1 and 0 as booleans in Javascript


I was wondering if the numbers 1 and 0 are the only boolean numbers in Javascript, since when I used the equality operator (==) to compare other numbers to the boolean data types true and false, they returned false in both cases.

console.log(1 == true); /* returns true */

console.log(0 == false); /* returns true */

console.log(2 == true); /* returns false */
console.log(2 == false); /* returns false */

Does this mean that, excluding 0 and 1, all numbers cannot be treated as booleans?

Thank you.

Every value can be truthy or falsy, if that’s what you mean with “treated as a Boolean”, check with passing them to the Boolean function

== is a whole other can of worms as it relies on type coercion

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Some more tests to think about

console.log(1 === true); /* returns false */
console.log(0 === false); /* returns false */
console.log(2 === true); /* returns false */
console.log(2 === false); /* returns false */

These tests all fail because the strict equality operator compares the “type” as well as the “value”. All of the types on the left are numbers and all of the types on the right are booleans, so the types don’t match and thus they are all false.

@bbsmooth, @ilenia, @admit8490

Thank you for the replies!

I understand why using the strict equality operator (===) would result in false, but my question was about whether the numbers 1 and 0 each have innate values of true and false and thus can be used as a boolean.

The reason I ask this:

console.log(1 == true); /* true */ 
console.log(1 == false); /* false */
/* This seems to indicate that 1 has a value of true */

console.log(0 == true); /* false */
console.log(0 == false); /* true */
/* This seems to indicate that 0 has a value of false */

console.log(2 == true);  /* false */
console.log(2 == false);  /* false */
/* Any number besides 0 or 1 results in false,
which seems to mean that they are neither true nor false? */

From this experiment, 0 and 1 behave differently from any other number I use the equality operator on, so I was wondering whether they were “different.”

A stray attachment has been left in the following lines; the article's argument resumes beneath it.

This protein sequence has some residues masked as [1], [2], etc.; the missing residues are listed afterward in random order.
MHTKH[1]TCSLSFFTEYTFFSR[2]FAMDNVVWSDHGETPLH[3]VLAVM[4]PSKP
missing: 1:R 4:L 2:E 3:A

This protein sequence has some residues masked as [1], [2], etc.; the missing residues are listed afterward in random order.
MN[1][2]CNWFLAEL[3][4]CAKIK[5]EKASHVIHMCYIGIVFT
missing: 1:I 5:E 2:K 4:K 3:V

However, when I used the Boolean function, as @ilenia suggested, they all return true, which is confusing :sweat_smile:

/* All return true */

I’m not familiar with the concepts of “truthy” or “falsy,” so I’ll make sure to look into that.

I apologize if my question was stated in an unclear way; feel free to let me know if there is anything I can improve, since I appreciate the effort people put into answering questions like these to help beginners like me.

Thanks again.

Are you familiar with methods, which can return true or false?
Like hasOwnProperty for example?
I am also a beginner by the way

You can play around this method, write some little code snippets, where can be lines like

if (obj.hasOwnProperty(x) == 1) {

Just for the sake of experiment and better understanding.
In actual code I would not write something like that, because it can be a little confusing)

I would double check the first one.

Complete list of falsy values in javascript.

If a value is in the falsy list then it will return false when coerced to a boolean. Otherwise, it will return true. So any number other than 0 (and technically -0 as well) will return true when you turn it into a boolean.


These sorts of experiments can result in confusing results because of coercion rules.

If the operands are of different types, try to convert them to the same type before comparing:
When comparing a number to a string, try to convert the string to a numeric value.
If one of the operands is a boolean, convert the boolean operand to 1 if it is true and +0 if it is false.



I read through content in the link, and it explains why console.log(2 == true) and console.log(2 == false) returns false.

  • If one of the operands is a boolean, convert the boolean operand to 1 if it is true and +0 if it is false.

The true and false boolean operands are each converted to 1 and 0, respectively, whereas I initially thought the numbers were being converted into booleans. This explains why any number aside from 0 and 1 returns false when compared to either true or false.

This really answered my initial question. Thanks a lot!

And @bbsmooth,

You’re right. console.log(Boolean(0)) returns false. Sorry about that mistake!

And thank you for the link about falsy values in javascript. Truthy and falsy are interesting concepts, and it answers my question of how non-boolean primitives are considered when encountered in a boolean context.


I am not familiar with methods yet (I’ve just started going through the freeCodeCamp javascript course yesterday), but I’ll definitely look into it. Thank you! Good luck with your coding journey:)

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